Sunday, August 23, 2009
An old rope covered in moss at the waterfront, found at the end of a small formerly off-limits pier. There's still a chain link fence to block access, except now there's no lock on the gate and it stands ajar. It's where an old rusty boat used to sit in the water. An old ice cutter, perhaps?
some wild sage grows beside the old railway ties in the area where not much grows due to, I think, a heavy creosote soaking about 60 years ago. There are no trees there. Only grasses, wildflowers and a few shrubs. After all these years. Maybe it was agent orange or his cousin, agent red alert, that killed the ground. For development. For progress at the waterfront.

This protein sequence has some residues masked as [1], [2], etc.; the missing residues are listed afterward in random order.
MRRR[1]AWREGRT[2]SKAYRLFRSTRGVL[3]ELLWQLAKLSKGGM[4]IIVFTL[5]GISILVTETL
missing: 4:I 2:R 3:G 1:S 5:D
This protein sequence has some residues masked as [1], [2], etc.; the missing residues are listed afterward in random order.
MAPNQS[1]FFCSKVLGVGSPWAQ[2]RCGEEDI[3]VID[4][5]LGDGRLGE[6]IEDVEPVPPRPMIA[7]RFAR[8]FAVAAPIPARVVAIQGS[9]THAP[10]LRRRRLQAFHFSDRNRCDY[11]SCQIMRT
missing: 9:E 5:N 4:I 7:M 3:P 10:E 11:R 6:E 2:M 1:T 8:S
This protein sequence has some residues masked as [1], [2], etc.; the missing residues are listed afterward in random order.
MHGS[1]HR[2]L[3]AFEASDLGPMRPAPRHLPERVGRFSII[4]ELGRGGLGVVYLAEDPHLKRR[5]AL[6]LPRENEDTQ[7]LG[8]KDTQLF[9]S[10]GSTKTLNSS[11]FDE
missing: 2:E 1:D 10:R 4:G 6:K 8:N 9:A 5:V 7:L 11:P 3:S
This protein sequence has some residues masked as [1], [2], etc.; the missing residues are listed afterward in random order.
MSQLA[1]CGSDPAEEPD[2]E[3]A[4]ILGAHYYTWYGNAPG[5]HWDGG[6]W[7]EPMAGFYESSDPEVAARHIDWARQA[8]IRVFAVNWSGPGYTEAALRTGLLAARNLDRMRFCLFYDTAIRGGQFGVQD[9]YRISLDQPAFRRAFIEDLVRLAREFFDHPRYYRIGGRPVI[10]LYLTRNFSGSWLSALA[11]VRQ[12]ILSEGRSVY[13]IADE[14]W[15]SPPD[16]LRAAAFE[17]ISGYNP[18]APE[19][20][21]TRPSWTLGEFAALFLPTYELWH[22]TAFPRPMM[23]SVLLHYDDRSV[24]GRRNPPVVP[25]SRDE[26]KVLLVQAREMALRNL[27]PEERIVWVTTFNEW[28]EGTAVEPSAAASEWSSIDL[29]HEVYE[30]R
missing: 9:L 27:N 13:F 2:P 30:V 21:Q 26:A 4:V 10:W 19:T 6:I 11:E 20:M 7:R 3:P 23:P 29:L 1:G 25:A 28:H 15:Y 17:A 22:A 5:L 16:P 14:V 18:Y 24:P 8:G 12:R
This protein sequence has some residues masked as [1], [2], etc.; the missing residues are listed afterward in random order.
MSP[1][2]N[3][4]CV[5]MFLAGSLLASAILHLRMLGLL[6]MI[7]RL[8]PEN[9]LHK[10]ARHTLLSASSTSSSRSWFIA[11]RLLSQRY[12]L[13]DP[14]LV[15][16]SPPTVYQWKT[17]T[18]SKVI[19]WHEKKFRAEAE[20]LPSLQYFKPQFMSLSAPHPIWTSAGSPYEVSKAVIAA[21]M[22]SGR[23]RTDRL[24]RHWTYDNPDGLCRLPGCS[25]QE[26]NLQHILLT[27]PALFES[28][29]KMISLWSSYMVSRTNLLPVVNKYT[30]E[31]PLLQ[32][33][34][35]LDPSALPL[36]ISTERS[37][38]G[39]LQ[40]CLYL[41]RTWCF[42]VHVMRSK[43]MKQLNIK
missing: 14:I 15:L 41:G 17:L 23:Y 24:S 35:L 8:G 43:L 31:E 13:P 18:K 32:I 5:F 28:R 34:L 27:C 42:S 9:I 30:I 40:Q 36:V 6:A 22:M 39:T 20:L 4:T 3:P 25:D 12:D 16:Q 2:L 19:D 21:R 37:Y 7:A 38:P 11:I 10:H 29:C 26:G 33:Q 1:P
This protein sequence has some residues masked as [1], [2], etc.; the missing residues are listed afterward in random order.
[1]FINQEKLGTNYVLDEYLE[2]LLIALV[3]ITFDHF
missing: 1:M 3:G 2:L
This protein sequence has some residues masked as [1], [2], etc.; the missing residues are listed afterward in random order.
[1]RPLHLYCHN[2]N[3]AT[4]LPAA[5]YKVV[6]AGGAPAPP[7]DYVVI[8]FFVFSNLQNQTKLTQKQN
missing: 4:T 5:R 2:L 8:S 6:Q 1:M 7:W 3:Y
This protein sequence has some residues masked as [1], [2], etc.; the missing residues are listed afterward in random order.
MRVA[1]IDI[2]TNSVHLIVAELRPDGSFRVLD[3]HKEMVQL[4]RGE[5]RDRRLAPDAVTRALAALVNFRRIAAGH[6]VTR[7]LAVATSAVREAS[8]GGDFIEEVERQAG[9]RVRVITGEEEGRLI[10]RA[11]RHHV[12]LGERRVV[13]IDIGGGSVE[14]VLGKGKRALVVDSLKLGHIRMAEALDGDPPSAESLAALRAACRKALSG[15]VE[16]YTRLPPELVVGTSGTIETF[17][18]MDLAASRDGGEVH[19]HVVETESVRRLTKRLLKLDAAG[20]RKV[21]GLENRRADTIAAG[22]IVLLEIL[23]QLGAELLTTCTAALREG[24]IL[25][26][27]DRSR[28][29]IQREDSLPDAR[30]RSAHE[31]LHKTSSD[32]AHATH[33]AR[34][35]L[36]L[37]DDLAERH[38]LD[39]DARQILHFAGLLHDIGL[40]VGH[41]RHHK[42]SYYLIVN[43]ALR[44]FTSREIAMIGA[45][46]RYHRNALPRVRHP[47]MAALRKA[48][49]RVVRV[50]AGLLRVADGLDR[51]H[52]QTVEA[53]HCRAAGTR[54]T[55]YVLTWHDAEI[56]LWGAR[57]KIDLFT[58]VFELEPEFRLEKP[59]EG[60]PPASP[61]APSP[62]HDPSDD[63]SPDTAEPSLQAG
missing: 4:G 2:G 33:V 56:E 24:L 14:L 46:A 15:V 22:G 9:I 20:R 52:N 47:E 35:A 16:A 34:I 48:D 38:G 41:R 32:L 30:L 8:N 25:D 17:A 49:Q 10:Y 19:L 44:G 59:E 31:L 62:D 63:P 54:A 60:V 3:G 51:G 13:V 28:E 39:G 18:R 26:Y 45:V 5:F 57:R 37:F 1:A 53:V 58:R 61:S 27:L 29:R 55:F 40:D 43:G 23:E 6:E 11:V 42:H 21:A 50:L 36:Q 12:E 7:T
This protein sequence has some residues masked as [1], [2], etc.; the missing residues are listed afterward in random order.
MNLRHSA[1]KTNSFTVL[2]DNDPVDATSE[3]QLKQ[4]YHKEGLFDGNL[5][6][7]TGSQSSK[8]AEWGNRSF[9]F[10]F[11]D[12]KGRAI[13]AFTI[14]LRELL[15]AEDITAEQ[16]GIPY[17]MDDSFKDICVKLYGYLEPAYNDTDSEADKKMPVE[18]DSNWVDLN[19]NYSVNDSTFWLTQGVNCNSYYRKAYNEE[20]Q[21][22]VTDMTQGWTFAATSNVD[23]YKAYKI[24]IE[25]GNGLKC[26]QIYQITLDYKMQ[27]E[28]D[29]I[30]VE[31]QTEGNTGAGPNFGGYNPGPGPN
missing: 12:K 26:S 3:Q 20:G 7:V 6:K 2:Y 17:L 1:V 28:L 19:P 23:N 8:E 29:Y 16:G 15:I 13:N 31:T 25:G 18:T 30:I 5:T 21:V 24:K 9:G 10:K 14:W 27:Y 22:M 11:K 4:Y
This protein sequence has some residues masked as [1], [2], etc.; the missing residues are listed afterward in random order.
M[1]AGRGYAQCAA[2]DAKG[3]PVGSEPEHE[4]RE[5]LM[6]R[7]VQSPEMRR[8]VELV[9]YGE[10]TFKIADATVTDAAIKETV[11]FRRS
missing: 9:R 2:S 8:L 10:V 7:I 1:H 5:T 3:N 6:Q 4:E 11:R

A slab on the ground in the same dead zone. Just beyond it is a new sign: No Trespassing. Area under video surveillance.
A small paper birch with a skirt of pearly whites. On the hill underside of the overpass.
Ladies bells bent from the strong winds at night. In the morning, the ladies were all spent, having battled the winds and the rain all night long. The ladies bells grace the underbrush along McVicar's Creek path.
The tangled roots of a cedar and a birch on the banks of McVicar's Creek, with an edging of old rusty red pine needles.